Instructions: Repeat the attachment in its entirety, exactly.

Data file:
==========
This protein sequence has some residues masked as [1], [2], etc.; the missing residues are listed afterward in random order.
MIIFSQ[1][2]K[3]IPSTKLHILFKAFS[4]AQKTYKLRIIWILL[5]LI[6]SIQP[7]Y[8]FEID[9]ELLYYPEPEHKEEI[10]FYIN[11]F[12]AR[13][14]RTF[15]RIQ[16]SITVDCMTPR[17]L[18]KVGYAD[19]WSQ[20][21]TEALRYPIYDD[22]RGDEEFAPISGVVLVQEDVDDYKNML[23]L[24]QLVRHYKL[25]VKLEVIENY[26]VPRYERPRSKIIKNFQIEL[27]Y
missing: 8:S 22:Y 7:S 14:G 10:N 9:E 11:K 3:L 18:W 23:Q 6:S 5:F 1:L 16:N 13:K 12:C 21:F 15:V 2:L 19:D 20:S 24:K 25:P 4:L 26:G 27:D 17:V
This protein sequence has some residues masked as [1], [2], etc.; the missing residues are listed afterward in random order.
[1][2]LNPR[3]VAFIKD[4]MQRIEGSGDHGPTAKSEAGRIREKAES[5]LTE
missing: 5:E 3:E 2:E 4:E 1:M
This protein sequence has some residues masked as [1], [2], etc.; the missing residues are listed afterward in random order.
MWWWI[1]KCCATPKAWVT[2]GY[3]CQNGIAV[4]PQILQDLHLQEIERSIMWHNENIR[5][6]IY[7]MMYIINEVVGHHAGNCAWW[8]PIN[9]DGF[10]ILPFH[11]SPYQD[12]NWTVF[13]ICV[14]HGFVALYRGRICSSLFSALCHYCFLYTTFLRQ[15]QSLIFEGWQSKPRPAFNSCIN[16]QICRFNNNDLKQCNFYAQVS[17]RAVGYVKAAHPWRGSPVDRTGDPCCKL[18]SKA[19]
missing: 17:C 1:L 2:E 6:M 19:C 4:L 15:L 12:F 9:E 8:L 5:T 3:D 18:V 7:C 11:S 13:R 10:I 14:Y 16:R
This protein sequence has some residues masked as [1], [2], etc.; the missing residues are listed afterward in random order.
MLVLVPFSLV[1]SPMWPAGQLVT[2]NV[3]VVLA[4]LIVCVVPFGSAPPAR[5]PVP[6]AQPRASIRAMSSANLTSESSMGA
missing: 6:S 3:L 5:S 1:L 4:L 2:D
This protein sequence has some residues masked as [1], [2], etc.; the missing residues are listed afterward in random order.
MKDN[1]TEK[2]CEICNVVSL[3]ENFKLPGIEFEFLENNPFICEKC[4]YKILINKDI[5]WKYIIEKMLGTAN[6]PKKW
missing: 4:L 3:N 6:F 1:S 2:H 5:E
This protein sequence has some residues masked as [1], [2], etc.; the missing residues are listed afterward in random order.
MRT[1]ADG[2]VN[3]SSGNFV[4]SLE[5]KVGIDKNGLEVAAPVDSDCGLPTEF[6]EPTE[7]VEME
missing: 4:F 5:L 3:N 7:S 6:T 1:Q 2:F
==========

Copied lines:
This protein sequence has some residues masked as [1], [2], etc.; the missing residues are listed afterward in random order.
MIIFSQ[1][2]K[3]IPSTKLHILFKAFS[4]AQKTYKLRIIWILL[5]LI[6]SIQP[7]Y[8]FEID[9]ELLYYPEPEHKEEI[10]FYIN[11]F[12]AR[13][14]RTF[15]RIQ[16]SITVDCMTPR[17]L[18]KVGYAD[19]WSQ[20][21]TEALRYPIYDD[22]RGDEEFAPISGVVLVQEDVDDYKNML[23]L[24]QLVRHYKL[25]VKLEVIENY[26]VPRYERPRSKIIKNFQIEL[27]Y
missing: 8:S 22:Y 7:S 14:G 10:N 9:E 11:K 3:L 18:W 23:Q 6:S 5:F 1:L 16:N 13:K 12:C 21:F 15:V 2:L 19:D 20:S 24:K 25:P 4:L 26:G 27:D 17:V
This protein sequence has some residues masked as [1], [2], etc.; the missing residues are listed afterward in random order.
[1][2]LNPR[3]VAFIKD[4]MQRIEGSGDHGPTAKSEAGRIREKAES[5]LTE
missing: 5:E 3:E 2:E 4:E 1:M
This protein sequence has some residues masked as [1], [2], etc.; the missing residues are listed afterward in random order.
MWWWI[1]KCCATPKAWVT[2]GY[3]CQNGIAV[4]PQILQDLHLQEIERSIMWHNENIR[5][6]IY[7]MMYIINEVVGHHAGNCAWW[8]PIN[9]DGF[10]ILPFH[11]SPYQD[12]NWTVF[13]ICV[14]HGFVALYRGRICSSLFSALCHYCFLYTTFLRQ[15]QSLIFEGWQSKPRPAFNSCIN[16]QICRFNNNDLKQCNFYAQVS[17]RAVGYVKAAHPWRGSPVDRTGDPCCKL[18]SKA[19]
missing: 17:C 1:L 2:E 6:M 19:C 4:L 15:L 12:F 9:E 8:L 5:T 3:D 18:V 7:C 11:S 13:R 10:I 14:Y 16:R
This protein sequence has some residues masked as [1], [2], etc.; the missing residues are listed afterward in random order.
MLVLVPFSLV[1]SPMWPAGQLVT[2]NV[3]VVLA[4]LIVCVVPFGSAPPAR[5]PVP[6]AQPRASIRAMSSANLTSESSMGA
missing: 6:S 3:L 5:S 1:L 4:L 2:D
This protein sequence has some residues masked as [1], [2], etc.; the missing residues are listed afterward in random order.
MKDN[1]TEK[2]CEICNVVSL[3]ENFKLPGIEFEFLENNPFICEKC[4]YKILINKDI[5]WKYIIEKMLGTAN[6]PKKW
missing: 4:L 3:N 6:F 1:S 2:H 5:E
This protein sequence has some residues masked as [1], [2], etc.; the missing residues are listed afterward in random order.
MRT[1]ADG[2]VN[3]SSGNFV[4]SLE[5]KVGIDKNGLEVAAPVDSDCGLPTEF[6]EPTE[7]VEME
missing: 4:F 5:L 3:N 7:S 6:T 1:Q 2:F